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Mayo back in the headlines

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INSIDE THE CAMP Last weekend’s interview gave us a rare insight into the Mayo senior football team dressing-room.? Pic: Sportsfile

Mike Finnerty


I’M sure there have been worse and more disappointing weekends for Mayo GAA but, with the exception of the recent All-Ireland Final replay defeat, it’s hard to think of too many after the events of the last few days.
Our senior footballers and their former managers are the talk of the GAA world again, and social media is ablaze with claims, counter-claims, rumour, speculation and more vitriol and spite than is surely healthy.
People are queuing up to tell the Mayo players what they think of them (much of it below the belt, wide of the mark, and extremely insulting), while there are no shortage of experts either shouting the odds about Noel Connelly and Pat Holmes. Again, a lot of it is hugely unfair.
One Sunday newspaper, which has taken a real liking to hammering the Mayo footballers every other week since the All-Ireland Final, also weighed in with a very nasty piece of work. So much for it being the season of goodwill!
There is so much white noise, amateur psychology, and barstool revisionism going on that it’s more like a Civil War than Christmas week. And most people with an opinion are convinced that ‘their side’ is right.
If only it was that simple.
I have known Noel and Pat for many years, meeting them initially back in the early 1990s when they were Hollymount and Castlebar Mitchels footballers respectively.
And I have worked with both of them at various times with both The Mayo News and on Mid West Radio.
I have always found them to be honest and decent men, good company in a social setting, and passionate and knowledgeable when it comes to football.
They were both also great servants to Mayo football and were never found wanting when the going got tough during their playing days.
Noel wrote a column for The Mayo News for a couple of few years before being appointed as Mayo joint manager at the end of 2014.
I spent many hours sitting in his kitchen, and he in mine, talking football and working on his column.
His passion for Mayo and instinctive knowledge of Gaelic football always shone through. He called it as he saw it.
Pat Holmes has also featured often on the pages of this newspaper over the years as a player and a manager.
An hour in his company before Castlebar’s All-Ireland club final appearance in 2013 stands out in my memory, as we discussed the experiences that had shaped him as a footballer and a manager on his journey from Moygownagh to becoming an All Star with Mayo.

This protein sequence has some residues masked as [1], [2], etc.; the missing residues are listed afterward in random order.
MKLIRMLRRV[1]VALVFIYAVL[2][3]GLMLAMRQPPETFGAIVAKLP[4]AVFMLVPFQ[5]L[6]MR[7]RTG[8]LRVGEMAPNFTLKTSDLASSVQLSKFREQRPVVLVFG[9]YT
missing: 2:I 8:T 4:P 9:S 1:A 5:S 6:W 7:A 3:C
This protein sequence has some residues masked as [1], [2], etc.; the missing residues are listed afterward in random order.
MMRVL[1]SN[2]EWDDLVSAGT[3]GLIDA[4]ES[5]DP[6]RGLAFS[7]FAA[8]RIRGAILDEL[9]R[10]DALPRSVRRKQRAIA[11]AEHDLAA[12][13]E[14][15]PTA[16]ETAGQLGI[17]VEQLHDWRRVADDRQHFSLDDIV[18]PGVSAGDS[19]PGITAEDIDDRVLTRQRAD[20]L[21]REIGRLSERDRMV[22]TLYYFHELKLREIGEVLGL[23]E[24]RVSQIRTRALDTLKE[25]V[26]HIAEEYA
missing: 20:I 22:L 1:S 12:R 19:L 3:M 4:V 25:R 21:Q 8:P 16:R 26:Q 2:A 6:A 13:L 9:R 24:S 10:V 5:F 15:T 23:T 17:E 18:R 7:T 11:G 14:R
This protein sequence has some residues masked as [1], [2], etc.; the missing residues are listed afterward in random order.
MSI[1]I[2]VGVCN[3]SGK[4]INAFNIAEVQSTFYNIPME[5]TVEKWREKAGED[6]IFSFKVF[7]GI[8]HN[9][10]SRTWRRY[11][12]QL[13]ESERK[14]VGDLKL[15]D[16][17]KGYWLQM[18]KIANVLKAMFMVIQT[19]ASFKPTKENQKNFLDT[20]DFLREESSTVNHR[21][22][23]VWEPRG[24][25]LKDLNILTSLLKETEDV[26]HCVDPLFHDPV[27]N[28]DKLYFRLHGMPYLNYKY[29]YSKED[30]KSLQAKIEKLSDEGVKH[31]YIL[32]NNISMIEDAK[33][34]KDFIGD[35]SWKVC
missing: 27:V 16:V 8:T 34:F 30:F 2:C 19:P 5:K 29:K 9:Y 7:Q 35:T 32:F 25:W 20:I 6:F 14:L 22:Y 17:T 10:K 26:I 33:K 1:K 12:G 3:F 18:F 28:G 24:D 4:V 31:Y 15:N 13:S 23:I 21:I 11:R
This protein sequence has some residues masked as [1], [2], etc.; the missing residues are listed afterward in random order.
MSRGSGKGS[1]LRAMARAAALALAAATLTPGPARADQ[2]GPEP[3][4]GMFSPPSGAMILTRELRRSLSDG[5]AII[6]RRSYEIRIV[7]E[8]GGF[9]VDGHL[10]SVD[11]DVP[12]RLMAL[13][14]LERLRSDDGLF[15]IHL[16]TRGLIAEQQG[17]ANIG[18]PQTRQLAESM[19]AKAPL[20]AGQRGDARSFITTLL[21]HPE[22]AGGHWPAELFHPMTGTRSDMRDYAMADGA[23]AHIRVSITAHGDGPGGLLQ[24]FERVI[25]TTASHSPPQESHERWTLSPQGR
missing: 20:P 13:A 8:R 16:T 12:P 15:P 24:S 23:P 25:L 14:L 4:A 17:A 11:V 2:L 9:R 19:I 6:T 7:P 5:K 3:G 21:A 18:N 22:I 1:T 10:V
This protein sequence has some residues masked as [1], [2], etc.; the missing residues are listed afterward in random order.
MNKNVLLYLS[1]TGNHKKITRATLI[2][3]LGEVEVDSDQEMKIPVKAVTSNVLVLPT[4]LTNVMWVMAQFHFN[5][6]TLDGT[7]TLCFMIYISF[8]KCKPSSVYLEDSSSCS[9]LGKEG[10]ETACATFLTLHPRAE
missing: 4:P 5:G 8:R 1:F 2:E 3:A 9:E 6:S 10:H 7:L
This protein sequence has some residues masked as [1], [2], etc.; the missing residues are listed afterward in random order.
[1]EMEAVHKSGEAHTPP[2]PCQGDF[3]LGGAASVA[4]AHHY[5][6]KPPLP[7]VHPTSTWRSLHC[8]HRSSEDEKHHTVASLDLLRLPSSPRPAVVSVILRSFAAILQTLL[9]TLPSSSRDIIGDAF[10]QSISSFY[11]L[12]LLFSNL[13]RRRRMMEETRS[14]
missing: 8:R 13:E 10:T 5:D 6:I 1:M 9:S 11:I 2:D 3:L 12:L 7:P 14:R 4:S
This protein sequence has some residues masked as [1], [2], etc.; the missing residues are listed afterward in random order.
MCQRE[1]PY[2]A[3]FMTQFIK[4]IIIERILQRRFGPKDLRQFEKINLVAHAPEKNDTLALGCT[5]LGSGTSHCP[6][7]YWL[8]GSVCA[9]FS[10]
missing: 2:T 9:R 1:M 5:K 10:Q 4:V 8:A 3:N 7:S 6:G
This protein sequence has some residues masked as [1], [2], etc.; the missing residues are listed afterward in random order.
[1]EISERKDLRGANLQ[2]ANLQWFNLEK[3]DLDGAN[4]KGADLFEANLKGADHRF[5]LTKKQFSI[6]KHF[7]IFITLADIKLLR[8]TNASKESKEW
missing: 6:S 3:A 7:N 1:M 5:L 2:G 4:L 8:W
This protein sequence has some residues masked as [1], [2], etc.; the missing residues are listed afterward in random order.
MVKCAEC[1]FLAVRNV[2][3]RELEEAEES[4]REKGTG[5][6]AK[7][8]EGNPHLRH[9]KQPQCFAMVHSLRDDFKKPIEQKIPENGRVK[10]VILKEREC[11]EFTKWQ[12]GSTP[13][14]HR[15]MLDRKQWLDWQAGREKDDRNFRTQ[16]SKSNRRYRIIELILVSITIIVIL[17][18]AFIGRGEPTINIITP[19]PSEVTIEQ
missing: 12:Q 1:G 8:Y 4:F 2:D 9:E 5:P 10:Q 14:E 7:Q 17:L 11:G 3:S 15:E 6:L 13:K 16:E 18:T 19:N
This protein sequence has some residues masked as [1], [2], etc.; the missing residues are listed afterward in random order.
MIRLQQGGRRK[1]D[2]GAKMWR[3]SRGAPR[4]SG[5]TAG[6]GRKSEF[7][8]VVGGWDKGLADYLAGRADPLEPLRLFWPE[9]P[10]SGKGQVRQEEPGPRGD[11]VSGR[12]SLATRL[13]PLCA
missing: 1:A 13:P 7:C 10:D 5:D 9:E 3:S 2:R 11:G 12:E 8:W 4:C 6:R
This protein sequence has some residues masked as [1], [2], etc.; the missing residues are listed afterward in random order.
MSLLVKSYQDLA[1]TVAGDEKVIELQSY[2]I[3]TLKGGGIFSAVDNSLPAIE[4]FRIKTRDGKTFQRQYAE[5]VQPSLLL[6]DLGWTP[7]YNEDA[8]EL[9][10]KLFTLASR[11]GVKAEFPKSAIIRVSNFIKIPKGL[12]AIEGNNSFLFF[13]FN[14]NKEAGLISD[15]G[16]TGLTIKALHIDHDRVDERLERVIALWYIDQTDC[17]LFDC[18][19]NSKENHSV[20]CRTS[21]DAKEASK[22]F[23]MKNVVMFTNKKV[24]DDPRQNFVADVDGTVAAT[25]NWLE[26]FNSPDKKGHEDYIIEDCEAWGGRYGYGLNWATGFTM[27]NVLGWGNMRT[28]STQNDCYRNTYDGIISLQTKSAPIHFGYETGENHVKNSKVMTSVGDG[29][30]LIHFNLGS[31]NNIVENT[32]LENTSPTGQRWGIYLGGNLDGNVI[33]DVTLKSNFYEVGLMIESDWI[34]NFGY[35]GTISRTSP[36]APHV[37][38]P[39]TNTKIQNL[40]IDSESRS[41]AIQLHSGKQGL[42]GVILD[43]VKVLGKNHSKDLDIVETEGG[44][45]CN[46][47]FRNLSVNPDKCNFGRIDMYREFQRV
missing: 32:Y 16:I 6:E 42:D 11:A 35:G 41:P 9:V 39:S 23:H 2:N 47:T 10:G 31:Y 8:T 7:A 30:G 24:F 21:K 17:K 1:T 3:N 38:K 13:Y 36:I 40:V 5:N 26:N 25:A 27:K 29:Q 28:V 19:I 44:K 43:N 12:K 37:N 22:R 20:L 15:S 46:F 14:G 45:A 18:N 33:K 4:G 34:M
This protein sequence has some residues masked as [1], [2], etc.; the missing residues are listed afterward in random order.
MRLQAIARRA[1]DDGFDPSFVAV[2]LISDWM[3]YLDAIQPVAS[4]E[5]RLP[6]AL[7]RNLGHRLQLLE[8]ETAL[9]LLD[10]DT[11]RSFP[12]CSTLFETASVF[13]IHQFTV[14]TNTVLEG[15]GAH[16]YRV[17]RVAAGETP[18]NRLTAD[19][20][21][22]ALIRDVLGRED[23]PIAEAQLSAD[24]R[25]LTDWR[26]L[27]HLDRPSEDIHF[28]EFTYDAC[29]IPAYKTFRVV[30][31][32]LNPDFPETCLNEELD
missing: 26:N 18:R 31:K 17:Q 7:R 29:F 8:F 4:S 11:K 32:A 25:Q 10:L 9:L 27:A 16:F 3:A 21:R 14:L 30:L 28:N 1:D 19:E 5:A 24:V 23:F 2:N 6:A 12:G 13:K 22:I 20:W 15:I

The way he spoke about what playing for Mayo meant to him would make the hair stand on the back of your neck.
The same goes for Noel Connelly; he loves Mayo, and he only ever wanted the county to either win or die trying.
I can only imagine what the last fourteen months have been like for the two of them, their families, and all of those close to them.
The hurt, anger and sense of betrayal they have felt since they were forced to step down last year was certainly palpable in their interview last weekend.
Obviously they felt they had no other option but to sit down and tell their side of the story to a national newspaper — regardless of the consequences.
They were more than entitled to do so, of course, and maybe putting their version of events into the public domain will help them to move on with their lives.
The way they were forced to leave their posts with Mayo last year was not the way they want to be remembered and, in fairness, it won’t be.
Most Mayo GAA people with long memories know that.
But it has to be acknowledged that some of the accusations levelled at members of the Mayo senior football squad in last weekend’s interview seemed very unfair.
Whatever the players’ exact reasons and motives were for doing what they did last September, and the public and brutal nature of Noel and Pat’s departure, you don’t win five Connacht championships in a row and make it to three All-Ireland Finals in five seasons, with ‘egos that need to be checked’ while being distracted by ‘outside influences’.
It certainly doesn’t sound like too many of the Mayo footballers I know. Does it sound like men like Ger Cafferkey, Keith Higgins, Colm Boyle, Lee Keegan, Seamus O’Shea, Cillian O’Connor or Alan Dillon to you?
Last Saturday night anybody watching RTÉ would have seen the Dublin players and Jim Gavin on TV, receiving their All-Ireland medals and looking ahead to 2017.
At the same time, a proud GAA county like Mayo were having their senior football team and former managers mocked, abused, pitied and jeered.
And all the while Mayo fans continue to argue the toss and bicker with each other, on social media and in bars, over the rights and wrongs as they see it.
The events of the last few days should also serve to remind us of the role played by some senior Mayo GAA Board officers who presided over a shambolic managerial appointment process in 2014.
Their mistakes and actions put Pat Holmes and Noel Connelly in a difficult and awkward position from the very start, and those individuals must shoulder some of the blame for the sorry mess that subsequently unfolded.
But it’s time now to move on.
Mayo winning on the football field is all that matters now.
That much, surely, we can all agree on.

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